Erosion Over Time – Part 2

In my previous post I discussed one common scenario of how and why married couples grow apart. My recommendations for both prevention of and counseling point to at least three realities the couple must reckon with:

  • A man and woman / husband and wife must not seek to find their “completion” through their spouse.  Two fallen human beings do not possess the substance to complete another person, let alone themselves.
  • When parents allow their children to be the center of family life, the infrastructure of the family will not be sufficient to withstand the storms of life that will inevitably come.  A child-centered home will only be as mature and healthy as the children at the center of it.
  • The family itself cannot be the greatest purpose that family members live for.  In an emotionally unhealthy family, each individual takes on dysfunctional “roles” that serve to sustain the shame-based family system.  Conversely, in an emotionally healthy family, the family system exists to train up each individual to ultimately be released into the world to fulfill the purpose God uniquely prepared for them.

This Seems So Common, How Can It Not Be Right?

The three points I’ve made above seem so common in society today that it’s difficult to imagine they might not be healthy or right.  Didn’t we get married to fulfill each other’s needs?  Aren’t the kids the most important part of our life?  Isn’t the family the most important thing of all?

Although the American Dream would say that all three of these points are what life in the greatest nation ever is to look like, three centuries of life in that culture have proven quite the opposite.  The loss of the individual for the sake of the whole has been not only proven ineffective, but emotionally and spiritually toxic as well.

In my book, Addition By Subtraction – God Turns Broken Pieces Into Masterpieces – I present in great detail how American culture has in many ways served only to create an environment of pretentiousness, self-righteousness, and fear.  I encourage you to take time to read and ponder on what I’ve presented.

So, What Do We Do About It?

In scripture, Jesus outlines clearly the purpose for which we exist, whether as individuals, married couples, families, or even larger social systems.  This is found in Mark 12:28-31 NIV.

The Greatest Commandment

One of the teachers of the law came and heard them debating. Noticing that Jesus had given them a good answer, he asked him, “Of all the commandments, which is the most important?”  “The most important one,” answered Jesus, “is this: ‘Hear, O Israel: The Lord our God, the Lord is one. Love the Lord your God with all your heart and with all your soul and with all your mind and with all your strength.’The second is this: ‘Love your neighbor as yourself. There is no commandment greater than these.”

Greatest commandmentThe Bible Gives Us Structure to Live By

Jesus clearly provided us the outline for how to live our lives in society.  When individuals, couples, and families become obedient to this pattern, what ensues are individuals who are emotionally and spiritually healthy, marriages that are built on Biblical foundations, and families that do life God’s way.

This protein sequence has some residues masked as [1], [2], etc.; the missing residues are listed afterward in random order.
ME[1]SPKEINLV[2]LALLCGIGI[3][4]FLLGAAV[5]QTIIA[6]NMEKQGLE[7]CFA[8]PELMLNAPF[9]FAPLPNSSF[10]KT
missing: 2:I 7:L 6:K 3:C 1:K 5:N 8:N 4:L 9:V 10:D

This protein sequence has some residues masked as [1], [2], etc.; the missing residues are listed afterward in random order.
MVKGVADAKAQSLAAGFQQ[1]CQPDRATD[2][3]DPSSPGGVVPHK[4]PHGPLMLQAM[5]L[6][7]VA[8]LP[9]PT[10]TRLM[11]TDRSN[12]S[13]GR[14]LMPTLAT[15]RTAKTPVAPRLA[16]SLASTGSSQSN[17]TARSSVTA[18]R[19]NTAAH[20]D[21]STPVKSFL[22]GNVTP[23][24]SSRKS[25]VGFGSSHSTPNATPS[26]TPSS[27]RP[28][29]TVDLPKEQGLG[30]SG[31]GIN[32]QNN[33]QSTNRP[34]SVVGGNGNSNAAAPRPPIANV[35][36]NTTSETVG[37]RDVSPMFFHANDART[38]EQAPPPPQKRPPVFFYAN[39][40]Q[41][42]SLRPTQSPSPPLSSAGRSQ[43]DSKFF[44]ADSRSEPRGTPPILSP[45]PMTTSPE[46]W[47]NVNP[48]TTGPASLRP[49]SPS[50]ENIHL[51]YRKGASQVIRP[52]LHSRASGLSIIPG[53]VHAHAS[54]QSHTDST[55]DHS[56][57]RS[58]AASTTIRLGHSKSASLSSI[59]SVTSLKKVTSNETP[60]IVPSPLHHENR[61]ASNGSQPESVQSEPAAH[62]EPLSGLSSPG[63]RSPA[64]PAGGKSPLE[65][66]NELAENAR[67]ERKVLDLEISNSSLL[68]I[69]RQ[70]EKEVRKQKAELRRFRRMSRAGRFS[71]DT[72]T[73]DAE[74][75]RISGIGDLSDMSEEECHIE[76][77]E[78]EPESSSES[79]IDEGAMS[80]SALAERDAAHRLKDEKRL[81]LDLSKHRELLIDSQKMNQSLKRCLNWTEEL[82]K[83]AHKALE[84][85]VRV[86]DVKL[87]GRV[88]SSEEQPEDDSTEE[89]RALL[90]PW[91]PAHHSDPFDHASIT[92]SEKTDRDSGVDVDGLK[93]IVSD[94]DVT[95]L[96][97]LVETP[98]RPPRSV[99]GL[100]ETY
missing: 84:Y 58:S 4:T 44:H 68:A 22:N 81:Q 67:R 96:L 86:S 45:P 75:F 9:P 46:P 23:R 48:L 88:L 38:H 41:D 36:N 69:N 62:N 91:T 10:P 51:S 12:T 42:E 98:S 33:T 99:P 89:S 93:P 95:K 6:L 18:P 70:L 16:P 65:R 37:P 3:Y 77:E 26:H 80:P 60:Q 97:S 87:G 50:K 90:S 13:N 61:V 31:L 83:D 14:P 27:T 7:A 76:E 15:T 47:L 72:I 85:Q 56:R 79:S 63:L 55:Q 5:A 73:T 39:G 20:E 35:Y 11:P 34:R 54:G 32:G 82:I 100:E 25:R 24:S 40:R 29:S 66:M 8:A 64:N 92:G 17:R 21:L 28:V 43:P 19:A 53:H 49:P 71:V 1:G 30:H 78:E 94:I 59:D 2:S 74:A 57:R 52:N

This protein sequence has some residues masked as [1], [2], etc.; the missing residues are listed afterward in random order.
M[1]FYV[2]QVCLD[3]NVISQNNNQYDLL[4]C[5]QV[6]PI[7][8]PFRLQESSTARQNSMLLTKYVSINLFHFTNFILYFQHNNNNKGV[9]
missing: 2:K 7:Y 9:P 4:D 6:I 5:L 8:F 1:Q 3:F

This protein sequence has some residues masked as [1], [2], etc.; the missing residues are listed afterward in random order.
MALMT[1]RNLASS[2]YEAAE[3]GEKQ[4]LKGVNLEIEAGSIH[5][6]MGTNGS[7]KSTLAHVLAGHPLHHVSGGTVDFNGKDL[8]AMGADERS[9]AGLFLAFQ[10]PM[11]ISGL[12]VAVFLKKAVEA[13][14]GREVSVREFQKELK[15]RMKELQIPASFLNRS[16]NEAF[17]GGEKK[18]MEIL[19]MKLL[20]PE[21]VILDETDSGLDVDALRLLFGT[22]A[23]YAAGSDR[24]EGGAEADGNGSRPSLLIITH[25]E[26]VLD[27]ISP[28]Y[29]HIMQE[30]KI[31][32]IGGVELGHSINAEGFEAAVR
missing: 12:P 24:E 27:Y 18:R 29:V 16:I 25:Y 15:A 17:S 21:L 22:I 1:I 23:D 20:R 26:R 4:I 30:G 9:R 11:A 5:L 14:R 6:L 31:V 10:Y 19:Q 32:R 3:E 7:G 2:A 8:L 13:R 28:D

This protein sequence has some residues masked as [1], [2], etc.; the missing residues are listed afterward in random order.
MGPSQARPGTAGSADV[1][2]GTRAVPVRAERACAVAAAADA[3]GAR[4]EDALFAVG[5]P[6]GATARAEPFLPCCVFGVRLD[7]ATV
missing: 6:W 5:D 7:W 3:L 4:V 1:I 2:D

HEART (spiritually healthy) — Loving God with all of my heart is achieved through personal worship and growing intimacy with Him.  This is the foundation of all human life.  In this relationship, we find identity, meaning, purpose, conviction, instruction, and so much more.

SOUL (emotionally healthy) — Opening our heart to a fellow Christ follower allows us to be vulnerable without the risk of rejection.  In this relationship, we are able to verbalized to another human being the nature of what God is revealing to us in our time alone with Him, which brings healing and transparency to our soul.

MIND (developmentally healthy) — God desires that we be life-long learners, growing and developing in all areas of life.  When we allow ourselves to become stagnant and complacent, we are of little use for the kingdom, and we make ourselves susceptible to the enemy’s attacks.

STRENGTH (physically healthy) — Although God does desire for us to be physically healthy, treating our bodies as the temple of the Holy Spirit, this part of Jesus’ command goes much further than just that. In this way, we are called to use our physical abilities and resources to make a difference for Christ in the physical world, beginning with our own family.

NEIGHBOR (relationally healthy) — God’s great commission instructs us to let our lives go into all places, making Christ followers as we go.  As we grown in our relationship with Jesus, presenting Jesus to others becomes merely an outflow of who we are, rather than a plan or presentation we use to try to compel someone toward Jesus.

I find that many Christians are fairly committed to the mind, strength, and neighbor portion of Jesus’ commandment.  But I believe that if the heart and soul elements aren’t part of our spiritual disciplines, our service to others can become more of a Christian duty than a passion that flows out of our heart.

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